Neil Peart, the legendary drummer and lyricist for Rush, died Jan. 7 at the age of 67.

The musician’s death was confirmed by spokespersons representing the drummer's family, as well as the band. Peart had been secretly battling brain cancer for three years.

In a message to the official Rush Twitter page, the band asked fan's wishing to express their condolences to "choose a cancer research group or charity of their choice and make a donation in Neil's name."

Regarded as one of the greatest rock drummers of all time, Peart’s proficiency behind the kit was well documented. The revolutionary musician was renowned for blending jazz and big-band style with the power of progressive rock.

Peart also displayed talent as lyricist, providing dynamic imagery to many of Rush’s songs. The drummer’s first major lyrical contributions came on the band’s second album, Fly by Night, for which he penned six of the eight tracks. Peart remained the primary lyricist for Rush throughout the band’s career, his words exploring topics as varied as politics, mythology and romance.

"It was because my reading was so broad and so precocious at the time," Peart explained to Rolling Stone of his distinctively formal lyrics. "I was reading John Dos Passos. And a big influence on me was John Steinbeck’s The Acts of King Arthur and His Noble Knights, which he never finished in his lifetime. It opens with a little preface that said, ‘Some people there are ... .’ I said, why? Strange turn of phrase. But he had obviously deliberately chosen it. And some of those formal phrasings were because I was very much driven by rhythm of words – and still am. A line will strike me just because of its drumming rhythm."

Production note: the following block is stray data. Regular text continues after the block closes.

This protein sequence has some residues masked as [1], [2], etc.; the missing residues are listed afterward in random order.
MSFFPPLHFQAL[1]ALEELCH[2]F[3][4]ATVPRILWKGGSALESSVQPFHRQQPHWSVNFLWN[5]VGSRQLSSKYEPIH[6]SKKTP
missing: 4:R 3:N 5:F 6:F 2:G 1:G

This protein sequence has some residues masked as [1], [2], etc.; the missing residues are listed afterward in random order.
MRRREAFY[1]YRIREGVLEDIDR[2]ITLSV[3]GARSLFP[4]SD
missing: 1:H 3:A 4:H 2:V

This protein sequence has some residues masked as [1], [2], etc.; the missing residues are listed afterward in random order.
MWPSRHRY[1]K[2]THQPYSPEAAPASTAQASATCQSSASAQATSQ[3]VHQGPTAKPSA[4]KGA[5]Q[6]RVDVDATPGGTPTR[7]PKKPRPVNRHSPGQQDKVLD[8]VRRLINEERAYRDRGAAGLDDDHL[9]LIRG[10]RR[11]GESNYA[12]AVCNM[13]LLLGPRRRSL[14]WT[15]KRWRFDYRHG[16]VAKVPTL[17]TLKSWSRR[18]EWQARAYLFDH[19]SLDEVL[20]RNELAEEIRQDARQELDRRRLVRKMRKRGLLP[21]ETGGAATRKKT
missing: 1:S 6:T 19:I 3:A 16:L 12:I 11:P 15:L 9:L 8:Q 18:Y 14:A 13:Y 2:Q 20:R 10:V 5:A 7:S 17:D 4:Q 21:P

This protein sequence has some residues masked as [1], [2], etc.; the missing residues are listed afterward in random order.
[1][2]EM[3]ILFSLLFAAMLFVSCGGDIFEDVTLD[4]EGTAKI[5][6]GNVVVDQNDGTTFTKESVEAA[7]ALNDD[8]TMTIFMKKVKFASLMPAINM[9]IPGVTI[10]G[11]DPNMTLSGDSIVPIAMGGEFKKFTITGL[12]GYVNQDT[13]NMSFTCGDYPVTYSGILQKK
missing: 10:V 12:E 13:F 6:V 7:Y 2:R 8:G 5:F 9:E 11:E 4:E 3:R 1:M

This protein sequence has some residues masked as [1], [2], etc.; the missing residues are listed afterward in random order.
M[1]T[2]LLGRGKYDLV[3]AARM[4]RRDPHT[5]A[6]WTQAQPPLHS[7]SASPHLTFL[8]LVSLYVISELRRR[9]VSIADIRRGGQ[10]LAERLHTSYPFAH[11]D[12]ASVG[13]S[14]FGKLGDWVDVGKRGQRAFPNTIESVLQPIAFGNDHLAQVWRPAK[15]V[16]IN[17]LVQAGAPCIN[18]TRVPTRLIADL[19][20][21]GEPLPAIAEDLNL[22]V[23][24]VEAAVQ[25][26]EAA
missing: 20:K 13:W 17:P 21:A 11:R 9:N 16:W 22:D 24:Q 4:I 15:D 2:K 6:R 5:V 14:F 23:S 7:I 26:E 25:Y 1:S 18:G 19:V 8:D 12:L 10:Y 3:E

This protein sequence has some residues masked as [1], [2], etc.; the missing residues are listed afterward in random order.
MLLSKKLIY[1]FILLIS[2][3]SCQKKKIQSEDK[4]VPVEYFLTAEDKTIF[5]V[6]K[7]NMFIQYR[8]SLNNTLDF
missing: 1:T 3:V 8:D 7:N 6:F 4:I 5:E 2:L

Rush completed their final tour in 2015, following Peart’s decision to retire. At the time, bandmate Alex Lifeson said the drummer was exhausted by the wear and tear of performing.

"His shoulders were hurting, his arms were hurting, his elbows, his feet – everything," Lifeson explained. "He didn't want to play anything less than 100 percent. He was finding it increasingly difficult to hit that mark on this last tour. So, all those things combined, I get it."

As news of Peart’s death spread throughout the world, fellow musicians took to social media to share their thoughts and memories, including Black Sabbath bassist Geezer Butler, Kiss frontman Paul Stanley and Brian Wilson.

You can see some of their thoughts below.


In Memoriam 2010-19

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